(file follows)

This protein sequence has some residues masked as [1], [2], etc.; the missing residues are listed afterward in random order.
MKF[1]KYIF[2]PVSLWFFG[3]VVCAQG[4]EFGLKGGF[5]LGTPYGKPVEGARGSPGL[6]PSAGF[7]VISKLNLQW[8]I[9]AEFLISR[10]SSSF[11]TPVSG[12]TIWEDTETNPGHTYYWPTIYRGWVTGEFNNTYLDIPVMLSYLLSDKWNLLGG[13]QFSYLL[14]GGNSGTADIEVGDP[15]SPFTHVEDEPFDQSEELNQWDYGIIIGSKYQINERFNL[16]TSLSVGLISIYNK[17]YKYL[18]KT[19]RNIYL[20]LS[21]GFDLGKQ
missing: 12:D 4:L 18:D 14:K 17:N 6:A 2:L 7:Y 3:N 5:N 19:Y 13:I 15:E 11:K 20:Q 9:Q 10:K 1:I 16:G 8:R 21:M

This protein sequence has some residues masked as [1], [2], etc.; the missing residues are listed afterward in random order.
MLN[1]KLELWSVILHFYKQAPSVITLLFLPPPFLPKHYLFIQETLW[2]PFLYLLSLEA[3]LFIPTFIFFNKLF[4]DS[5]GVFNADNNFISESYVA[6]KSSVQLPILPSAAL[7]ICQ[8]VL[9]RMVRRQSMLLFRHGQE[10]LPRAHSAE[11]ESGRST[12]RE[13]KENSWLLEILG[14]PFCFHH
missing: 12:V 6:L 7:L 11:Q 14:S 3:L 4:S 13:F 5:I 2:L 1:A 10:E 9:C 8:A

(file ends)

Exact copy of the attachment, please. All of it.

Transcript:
This protein sequence has some residues masked as [1], [2], etc.; the missing residues are listed afterward in random order.
MKF[1]KYIF[2]PVSLWFFG[3]VVCAQG[4]EFGLKGGF[5]LGTPYGKPVEGARGSPGL[6]PSAGF[7]VISKLNLQW[8]I[9]AEFLISR[10]SSSF[11]TPVSG[12]TIWEDTETNPGHTYYWPTIYRGWVTGEFNNTYLDIPVMLSYLLSDKWNLLGG[13]QFSYLL[14]GGNSGTADIEVGDP[15]SPFTHVEDEPFDQSEELNQWDYGIIIGSKYQINERFNL[16]TSLSVGLISIYNK[17]YKYL[18]KT[19]RNIYL[20]LS[21]GFDLGKQ
missing: 12:D 4:L 18:D 14:K 17:N 6:A 2:L 7:Y 3:N 5:N 19:Y 13:I 15:E 11:K 20:Q 9:Q 10:K 1:I 16:G 8:R 21:M

This protein sequence has some residues masked as [1], [2], etc.; the missing residues are listed afterward in random order.
MLN[1]KLELWSVILHFYKQAPSVITLLFLPPPFLPKHYLFIQETLW[2]PFLYLLSLEA[3]LFIPTFIFFNKLF[4]DS[5]GVFNADNNFISESYVA[6]KSSVQLPILPSAAL[7]ICQ[8]VL[9]RMVRRQSMLLFRHGQE[10]LPRAHSAE[11]ESGRST[12]RE[13]KENSWLLEILG[14]PFCFHH
missing: 12:V 6:L 7:L 11:Q 14:S 3:L 4:S 13:F 5:I 2:L 1:A 10:E 9:C 8:A